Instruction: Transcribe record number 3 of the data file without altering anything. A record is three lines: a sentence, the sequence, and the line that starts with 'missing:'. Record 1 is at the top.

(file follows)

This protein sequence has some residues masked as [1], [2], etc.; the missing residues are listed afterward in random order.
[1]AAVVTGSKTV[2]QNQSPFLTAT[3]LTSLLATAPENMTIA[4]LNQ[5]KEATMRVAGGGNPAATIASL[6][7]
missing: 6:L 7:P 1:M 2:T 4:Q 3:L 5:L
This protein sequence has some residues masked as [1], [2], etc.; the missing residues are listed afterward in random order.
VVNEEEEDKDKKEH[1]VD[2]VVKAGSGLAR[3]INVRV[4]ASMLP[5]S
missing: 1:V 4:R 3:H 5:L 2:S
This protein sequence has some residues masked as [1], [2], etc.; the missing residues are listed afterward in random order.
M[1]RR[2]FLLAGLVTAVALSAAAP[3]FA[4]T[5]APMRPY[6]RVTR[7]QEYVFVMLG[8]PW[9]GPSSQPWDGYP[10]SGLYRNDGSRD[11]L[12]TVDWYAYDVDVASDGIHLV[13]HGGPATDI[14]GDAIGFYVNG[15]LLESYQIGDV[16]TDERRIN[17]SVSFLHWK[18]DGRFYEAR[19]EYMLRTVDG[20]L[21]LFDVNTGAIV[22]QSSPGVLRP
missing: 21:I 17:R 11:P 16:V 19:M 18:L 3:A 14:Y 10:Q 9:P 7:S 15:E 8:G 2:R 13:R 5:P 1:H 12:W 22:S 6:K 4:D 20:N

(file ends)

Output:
This protein sequence has some residues masked as [1], [2], etc.; the missing residues are listed afterward in random order.
M[1]RR[2]FLLAGLVTAVALSAAAP[3]FA[4]T[5]APMRPY[6]RVTR[7]QEYVFVMLG[8]PW[9]GPSSQPWDGYP[10]SGLYRNDGSRD[11]L[12]TVDWYAYDVDVASDGIHLV[13]HGGPATDI[14]GDAIGFYVNG[15]LLESYQIGDV[16]TDERRIN[17]SVSFLHWK[18]DGRFYEAR[19]EYMLRTVDG[20]L[21]LFDVNTGAIV[22]QSSPGVLRP
missing: 21:I 17:R 11:P 16:V 19:M 18:L 3:A 14:Y 10:Q 9:P 7:S 15:E 8:G 2:R 13:R 5:P 1:H 12:W 22:S 6:K 4:D 20:N